by Luís Hernandez Navarro
Simón Pedro Pérez López was executed in the market of Simojovel, Chiapas. The crime was the work of a professional. From a moving motorcycle, a hired hitman fired an accurate shot to the head. That July 5, his son watched helplessly as his father bled to death on the ground until his last breath had gone.
A 35-year-old Tsotsil indigenous man, father of seven children, Simón was a catechist in the parish of Santa Catalina, in Pantelhó. In 2020 he presided over the board of directors of the Civil Society Las Abejas de Acteal, who are the victims of the paramilitary massacre of December 22, 1997, in which 45 people who were praying in a chapel were savagely killed. He was also a member of the National Indigenous Congress (CNI).
He was a good man, dedicated to the defense of human rights and to demanding justice. He had recently denounced the abuses suffered by the people of Pantelhó at the hands of a narco-paramilitary group dedicated to trafficking drugs, migrants and arms, as well as stealing cars. Just a few days before his murder, on June 26, community authorities and agents of the municipality presented a document to the Chiapas Secretary of the Interior, Victoria Cecilia Flores Perez, that gives a detailed account of the relationships between local authorities and criminal groups.
The group that controls the municipal presidency of Pantelhó uses the letterhead of the Party of the Democratic Revolution (PRD). This is not a new phenomenon. Not being the only case, in the state (of Chiapas) the party has served the paramilitaries for years (https://bit.ly/3yEDilR). It won three years ago, under Santos Lopez Hernandez, who was later arrested for the crime of sexual abuse against two women, officials of that municipality. In his place Delia Janet Velasco Flores was appointed, wife of the mayor elected in the past elections with the symbols of the Aztec sun, Raquel Trujillo Morales (he claims that they divorced six months ago (https://bit.ly/3yJwMdo).
In 2019, Raquel was accused by residents of usurping roles as a municipal trustee, stealing from the citizens and diverting more than 3 million pesos from the coffers for his benefit, in partnership with the treasurer. Since then, he has been associated with the brothers Rubén and Daily Herrera to violently intimidate those who oppose him (https://bit.ly/3r05hto). The patriarch of the clan, Austreberto, is in jail for murdering two people in the municipality in April 2015 (https://bit.ly/3hXCcuy). In 2002, he wanted to appoint himself to be the local judge. It was he who opened the door to organized crime.
The case of Simón Pedro is not the only case of a member of the Las Abejas Civil Society killed in Pantelhó. In 2015, criminals murdered catechist Manuel López. Although the Chiapas prosecutor’s office knew about the incident, there was no progress in the investigation and the culprits were not punished.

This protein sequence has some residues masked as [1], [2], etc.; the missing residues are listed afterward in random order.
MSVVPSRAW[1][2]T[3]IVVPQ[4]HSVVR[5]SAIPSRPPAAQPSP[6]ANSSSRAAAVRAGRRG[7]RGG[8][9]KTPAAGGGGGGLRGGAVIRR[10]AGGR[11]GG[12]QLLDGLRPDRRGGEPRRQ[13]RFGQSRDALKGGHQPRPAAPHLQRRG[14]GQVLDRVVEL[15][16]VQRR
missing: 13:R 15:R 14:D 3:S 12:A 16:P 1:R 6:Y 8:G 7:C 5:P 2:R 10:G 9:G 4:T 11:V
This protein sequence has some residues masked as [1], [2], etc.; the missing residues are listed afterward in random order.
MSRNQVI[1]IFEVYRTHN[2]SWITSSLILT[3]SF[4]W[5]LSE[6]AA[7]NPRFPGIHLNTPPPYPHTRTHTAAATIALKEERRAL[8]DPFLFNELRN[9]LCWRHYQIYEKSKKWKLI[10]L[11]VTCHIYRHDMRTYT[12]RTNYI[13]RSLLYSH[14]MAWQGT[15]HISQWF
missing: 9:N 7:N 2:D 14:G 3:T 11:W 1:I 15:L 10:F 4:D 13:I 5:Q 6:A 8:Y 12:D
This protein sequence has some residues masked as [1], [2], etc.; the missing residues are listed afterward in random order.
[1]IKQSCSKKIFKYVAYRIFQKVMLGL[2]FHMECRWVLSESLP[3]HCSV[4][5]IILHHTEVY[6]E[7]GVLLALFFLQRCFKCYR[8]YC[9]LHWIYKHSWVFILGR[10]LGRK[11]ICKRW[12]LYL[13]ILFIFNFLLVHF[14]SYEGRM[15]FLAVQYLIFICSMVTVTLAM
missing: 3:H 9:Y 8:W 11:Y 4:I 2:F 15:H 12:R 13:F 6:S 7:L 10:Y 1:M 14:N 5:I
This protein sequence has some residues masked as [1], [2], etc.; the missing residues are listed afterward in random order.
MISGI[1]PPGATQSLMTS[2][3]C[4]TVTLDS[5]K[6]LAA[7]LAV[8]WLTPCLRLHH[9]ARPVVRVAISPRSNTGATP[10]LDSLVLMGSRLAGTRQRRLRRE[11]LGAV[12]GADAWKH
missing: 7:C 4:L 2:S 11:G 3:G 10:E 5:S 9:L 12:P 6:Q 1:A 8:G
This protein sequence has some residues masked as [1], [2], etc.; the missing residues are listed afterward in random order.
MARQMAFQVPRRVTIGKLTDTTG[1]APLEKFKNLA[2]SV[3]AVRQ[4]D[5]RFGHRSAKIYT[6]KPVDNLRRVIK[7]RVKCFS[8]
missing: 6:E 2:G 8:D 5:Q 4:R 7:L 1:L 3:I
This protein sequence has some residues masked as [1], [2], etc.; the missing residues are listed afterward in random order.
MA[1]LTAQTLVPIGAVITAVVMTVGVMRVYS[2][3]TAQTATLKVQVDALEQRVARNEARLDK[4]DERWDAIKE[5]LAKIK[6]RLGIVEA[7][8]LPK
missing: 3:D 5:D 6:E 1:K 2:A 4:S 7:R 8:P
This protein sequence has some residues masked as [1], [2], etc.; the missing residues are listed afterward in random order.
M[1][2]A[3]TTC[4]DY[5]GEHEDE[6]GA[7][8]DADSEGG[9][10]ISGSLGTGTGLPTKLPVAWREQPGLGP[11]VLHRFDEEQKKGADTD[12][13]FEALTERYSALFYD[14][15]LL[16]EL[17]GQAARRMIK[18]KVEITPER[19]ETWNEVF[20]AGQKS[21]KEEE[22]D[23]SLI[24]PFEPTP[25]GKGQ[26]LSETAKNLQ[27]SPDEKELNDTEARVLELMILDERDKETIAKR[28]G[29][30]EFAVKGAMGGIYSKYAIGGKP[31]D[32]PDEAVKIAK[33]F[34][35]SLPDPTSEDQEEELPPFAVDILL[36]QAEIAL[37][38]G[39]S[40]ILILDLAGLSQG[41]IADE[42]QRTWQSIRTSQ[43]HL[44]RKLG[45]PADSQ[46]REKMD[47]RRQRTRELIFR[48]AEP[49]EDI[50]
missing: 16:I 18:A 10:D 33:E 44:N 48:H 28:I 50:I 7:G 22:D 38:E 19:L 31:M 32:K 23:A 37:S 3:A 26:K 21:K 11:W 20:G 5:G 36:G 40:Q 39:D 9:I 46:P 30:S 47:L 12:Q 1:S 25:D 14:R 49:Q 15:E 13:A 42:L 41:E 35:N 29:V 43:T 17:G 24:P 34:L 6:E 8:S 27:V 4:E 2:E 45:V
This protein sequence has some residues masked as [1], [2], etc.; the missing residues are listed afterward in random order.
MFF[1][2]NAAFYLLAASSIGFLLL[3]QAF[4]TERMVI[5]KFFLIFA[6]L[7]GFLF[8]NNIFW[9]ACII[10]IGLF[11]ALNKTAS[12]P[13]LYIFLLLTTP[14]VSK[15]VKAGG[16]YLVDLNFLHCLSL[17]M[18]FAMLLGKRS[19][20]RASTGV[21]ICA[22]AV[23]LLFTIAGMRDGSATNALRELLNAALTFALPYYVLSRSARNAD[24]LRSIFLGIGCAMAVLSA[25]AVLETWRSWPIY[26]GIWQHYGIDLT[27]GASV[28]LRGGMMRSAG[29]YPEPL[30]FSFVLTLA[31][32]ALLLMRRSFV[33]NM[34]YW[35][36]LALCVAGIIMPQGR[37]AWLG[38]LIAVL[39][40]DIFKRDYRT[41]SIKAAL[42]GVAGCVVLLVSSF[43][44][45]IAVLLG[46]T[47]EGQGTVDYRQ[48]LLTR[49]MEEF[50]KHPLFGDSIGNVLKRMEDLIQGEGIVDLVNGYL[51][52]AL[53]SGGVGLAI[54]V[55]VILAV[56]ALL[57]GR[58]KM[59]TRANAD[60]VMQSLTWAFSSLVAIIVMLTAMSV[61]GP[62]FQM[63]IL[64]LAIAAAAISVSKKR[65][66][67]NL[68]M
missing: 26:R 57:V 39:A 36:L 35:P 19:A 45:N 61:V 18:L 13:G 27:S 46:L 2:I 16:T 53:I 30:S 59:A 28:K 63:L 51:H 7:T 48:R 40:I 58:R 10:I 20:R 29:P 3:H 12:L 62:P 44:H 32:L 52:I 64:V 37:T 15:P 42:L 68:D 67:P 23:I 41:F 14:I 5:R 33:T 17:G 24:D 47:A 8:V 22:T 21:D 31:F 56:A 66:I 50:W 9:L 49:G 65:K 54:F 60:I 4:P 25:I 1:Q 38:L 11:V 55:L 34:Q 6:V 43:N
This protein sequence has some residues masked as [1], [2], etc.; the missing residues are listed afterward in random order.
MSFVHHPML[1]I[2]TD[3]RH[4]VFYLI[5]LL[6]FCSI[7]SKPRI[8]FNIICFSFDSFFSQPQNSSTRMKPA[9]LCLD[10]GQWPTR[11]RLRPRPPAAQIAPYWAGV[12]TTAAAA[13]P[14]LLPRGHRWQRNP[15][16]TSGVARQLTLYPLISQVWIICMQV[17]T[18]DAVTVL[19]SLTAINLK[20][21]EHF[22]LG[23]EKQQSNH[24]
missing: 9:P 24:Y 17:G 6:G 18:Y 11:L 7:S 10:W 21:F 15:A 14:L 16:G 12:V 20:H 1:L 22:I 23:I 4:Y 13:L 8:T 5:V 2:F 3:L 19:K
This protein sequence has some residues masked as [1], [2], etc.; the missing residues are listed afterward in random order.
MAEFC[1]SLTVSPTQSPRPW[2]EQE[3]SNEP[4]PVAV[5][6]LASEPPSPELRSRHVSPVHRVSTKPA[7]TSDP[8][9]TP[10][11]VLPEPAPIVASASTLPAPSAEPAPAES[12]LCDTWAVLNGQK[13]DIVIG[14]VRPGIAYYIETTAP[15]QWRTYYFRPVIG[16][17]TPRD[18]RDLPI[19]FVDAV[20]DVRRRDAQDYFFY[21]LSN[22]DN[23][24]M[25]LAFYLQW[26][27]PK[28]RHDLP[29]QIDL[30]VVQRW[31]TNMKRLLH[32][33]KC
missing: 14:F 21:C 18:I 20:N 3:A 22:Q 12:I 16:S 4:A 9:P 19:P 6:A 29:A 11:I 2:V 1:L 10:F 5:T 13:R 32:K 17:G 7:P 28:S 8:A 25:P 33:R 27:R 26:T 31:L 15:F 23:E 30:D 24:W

With the support of gunmen from Campeche, Veracruz and Sinaloa, this group has seized territorial control through terror, assassinations, disappearances, robberies, dispossessions and forced displacements, carrying weapons and explosives authorized for the exclusive use of the Mexican Army. It is no different from the criminal organization operating in Chenalhó (https://bit.ly/2TMWejF) and the Chamula cartel.
The violence they unleashed within the municipality was exacerbated in the context of the last election campaign. The Fray Bartolomé de las Casas Human Rights Center documented the murder of 12 people, including a child and one more disappeared, since March of this year. Countless residents have been displaced due to fear and the risk of losing their lives. Checkpoints, blockades and incursions by armed groups, accompanied by police, are a daily occurrence. Several testimonies have reported that National Guard vehicles have been driven by members of the criminal group (https://bit.ly/3e0nQZu).
In the midst of this climate of coercion, 11 Tsotsil parishes of the Diocese of San Cristobal de Las Casas, headed by Father Marcelo Perez Perez, demanded the postponement of the June 6 elections in this municipality. “There is silence in the municipal seat of Pantelhó. Nobody wants to say anything. They don’t leave the communities because they fear they will be murdered,” he warned after a meeting of pastoral agents. But no one listened to his warning.
Father Marcelo was not the only one to warn of the lurking danger. We are concerned,” the bishops of Chiapas observed, “that some powerful groups linked to criminal activities are infiltrating the political parties.
The straw that broke the camel’s back (or “the drop that spilled the glass,” in Spanish) in the region was the murder of Simón Pedro Pérez Lopez, and that of being fed up with the pact of institutional impunity that protects the criminal group. Two homemade bombs were found in the home of the catechist’s murderers in the Nuevo Israelita community. Pushed to the extreme, on July 7 and 8 the El Machete Self Defense for Life group of Pantelhó confronted the narco-paramilitaries and occupied the municipal seat to defend their lives. In this context, a convoy of soldiers and police was shot at while removing a road blockade.
The conflict escalated. Hundreds of indigenous Tsotsil sought refuge in secure places. The municipal seat of Pantelhó became a ghost town. Residents of the neighboring municipality of Cancuc blocked exits and entries. More than two thousand people are displaced in the region. The pretense of having a cordon sanitaire to isolate Zapatismo and the indigenous struggles for autonomy using narco-paramilitarism became a crisis.
This article was pubished in La Jornada on July 11th 2021.
English interpretation by Schools for Chiapas.